Each week RideApart looks back at key milestones in motorcycle history from technical innovations to significant model introductions to racing successes and, of course, some of the disastrous things we’d rather forget. This week we take a look at a pair of British bike racers—John Surtees and Mike Hailwood—that made a name for themselves not only on two wheels but also on four.
You’d think it would be hard enough to race a motorcycle throughout a season, continually beat the competition and then, at the end of the year, win a World Championship. It would be even harder to do that all over again seven times and, once you’d finished and proved your point, most people would then call it a day and retire.
But, Englishman John Surtees is no ordinary man. During the late 1950s he dominated the motorcycle Grand Prix circuit and took seven world titles. He was MV Augusta’s star rider and won the 350cc crown three times and the big 500cc title in 1956, 1958, 1959 and 1960. An astonishing achievement by anyone’s standards.
But then, Surtees turned his attention to car racing. He was offered a works drive with Lotus and made his Formula One Grand Prix debut at the famous Monaco street circuit in Monte Carlo. The following year he raced with the Cooper team and then in 1962 with Lola.
In 1963, Surtees was summoned to Maranello, Italy, and offered a works drive with the Ferrari F1 team and went onto win the German Grand Prix that season. The following year, still with Ferrari, Surtees scored five Grands Prix victories and sufficient points to take the 1964 Formula One World Championship. To date, John Surtees remains the only man to have ever won a World Championship on both two wheels and four.
Another Englishman who followed in Surtee’s footsteps was Mike Hailwood. Affectionately know as ‘Mike the Bike’, Hailwood took over in motorcycling where Surtees had left off. In 1961 he joined the fledgling Honda Grand Prix team, winning the 250cc World championship that year. He also became the first man in the history of the Isle of Man Tourist Trophy to win the 125cc class, the 250cc and the 500cc categories.
In 1962 he switched to MV Agusta and won the 500cc World Championship and was the first rider ever to win four consecutive World titles, 1962-1964. Then he switched back to Honda and won a further four titles back to back – the 250cc and 350cc World Championships in 1966 and 1967.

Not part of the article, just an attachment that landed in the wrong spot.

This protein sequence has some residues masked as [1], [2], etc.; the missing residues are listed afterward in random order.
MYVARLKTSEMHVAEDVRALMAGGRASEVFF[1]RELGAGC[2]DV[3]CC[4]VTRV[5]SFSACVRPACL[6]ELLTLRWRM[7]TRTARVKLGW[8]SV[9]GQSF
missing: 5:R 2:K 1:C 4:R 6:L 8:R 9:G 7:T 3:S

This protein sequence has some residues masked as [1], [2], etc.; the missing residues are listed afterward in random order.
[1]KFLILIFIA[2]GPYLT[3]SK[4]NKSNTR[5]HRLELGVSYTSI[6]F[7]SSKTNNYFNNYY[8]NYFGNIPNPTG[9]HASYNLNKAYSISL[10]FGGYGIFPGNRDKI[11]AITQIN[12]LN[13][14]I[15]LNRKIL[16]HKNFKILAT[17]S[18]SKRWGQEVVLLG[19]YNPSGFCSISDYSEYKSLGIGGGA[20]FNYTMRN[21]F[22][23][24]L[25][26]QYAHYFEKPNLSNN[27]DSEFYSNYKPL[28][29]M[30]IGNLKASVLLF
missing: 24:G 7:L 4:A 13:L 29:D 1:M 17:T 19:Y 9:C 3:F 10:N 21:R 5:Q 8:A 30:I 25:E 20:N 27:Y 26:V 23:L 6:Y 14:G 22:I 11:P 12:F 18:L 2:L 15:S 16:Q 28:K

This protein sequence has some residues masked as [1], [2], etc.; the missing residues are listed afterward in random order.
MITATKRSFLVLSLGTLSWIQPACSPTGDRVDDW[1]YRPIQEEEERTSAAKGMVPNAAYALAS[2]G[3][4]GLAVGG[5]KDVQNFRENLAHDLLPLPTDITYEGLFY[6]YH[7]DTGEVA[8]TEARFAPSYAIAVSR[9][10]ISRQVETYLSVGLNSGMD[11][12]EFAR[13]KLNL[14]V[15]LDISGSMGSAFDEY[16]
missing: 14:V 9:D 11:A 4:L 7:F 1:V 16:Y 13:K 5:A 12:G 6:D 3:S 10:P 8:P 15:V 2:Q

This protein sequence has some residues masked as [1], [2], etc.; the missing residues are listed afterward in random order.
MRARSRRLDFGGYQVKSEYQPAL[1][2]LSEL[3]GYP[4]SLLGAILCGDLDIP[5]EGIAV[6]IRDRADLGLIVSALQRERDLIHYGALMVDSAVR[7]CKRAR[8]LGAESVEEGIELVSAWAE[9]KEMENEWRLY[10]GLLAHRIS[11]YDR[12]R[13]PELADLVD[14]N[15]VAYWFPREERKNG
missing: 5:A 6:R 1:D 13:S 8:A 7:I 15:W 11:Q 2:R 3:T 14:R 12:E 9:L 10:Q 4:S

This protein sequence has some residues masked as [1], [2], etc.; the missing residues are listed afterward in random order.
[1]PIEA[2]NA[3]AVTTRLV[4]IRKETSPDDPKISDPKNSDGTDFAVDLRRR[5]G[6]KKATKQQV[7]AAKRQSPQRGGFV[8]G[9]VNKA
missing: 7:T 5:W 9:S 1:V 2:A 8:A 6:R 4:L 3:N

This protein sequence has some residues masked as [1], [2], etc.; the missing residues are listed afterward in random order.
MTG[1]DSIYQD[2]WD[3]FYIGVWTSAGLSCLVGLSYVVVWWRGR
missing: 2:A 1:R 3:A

Hailwood is so closely associated with the Isle of Man TT circuit that nobody would ever dispute that he made it his own. Few were as quick as Hailwood around the Island and certainly nobody was faster. By 1967 Hailwood had had won there no less than 12 times.
But his last TT appearance was on a Honda that was possibly Hailwood’s best race ever. Riding the RC181 he fought a lengthy battle with longtime rival Giacomo Agostini. Hailwood won the 500cc race and set a lap record in the process that remained unbroken for the following eight years.
Honda pulled out of motorcycle racing in 1968, but such was the regard in which it held Hailwood, the company paid him more than $500,000 (around $1.2 million today) to not race for any another motorcycle manufacturer until Honda could return to Grand Prix racing.
Faced with the prospect of not being able to race a bike, Hailwood turned to cars. He raced at his first Le Mans 24 Hour Race in 1969, taking third place, won the 1972 Formula Two Championship and raced in more than 50 Formula One World Championship Grands Prix with Lola, Surtees, McLaren and Lotus achieving some highly respectable results.
In 1973, during the South African Grand Prix he rescued fellow driver Clay Regazzoni from a burning car, for which Hailwood was presented with Britain’s highest award for bravery that a civilian can be awarded. Hailwood retired from car racing in 1974 after being badly injured at the German F1 Grand Prix.
Five years later, the world of motorcycle racing was calling him back. Hailwood entered the 1978 Isle of Man TT and many observers felt that, after 11 years away, he stood little chance of being competitive.
On a Ducati 900SS he proved them all wrong and took a convincing win. The following year he was back for one more try at the TT on a Suzuki RG500 in the Senior class; he won that first race and then decided to try his hand at using the same bike in the Unlimited Class. Hailwood so nearly succeeded and was just two seconds behind the eventual race winner Alex George on a much bigger and more powerful Honda 1100.
It was finally then that Hailwood decided to call it a day. He switched to running an automotive business in the UK, but in 1981 on a family outing to a local restaurant, a truck driver made an illegal ‘U’ turn in front of Hailwood’s car. The ensuing crash claimed the life of Hailwood’s nine-year-old daughter and Mike died two days later in hospital from the injuries he received. The world of motorcycle and car racing was never quite the same again.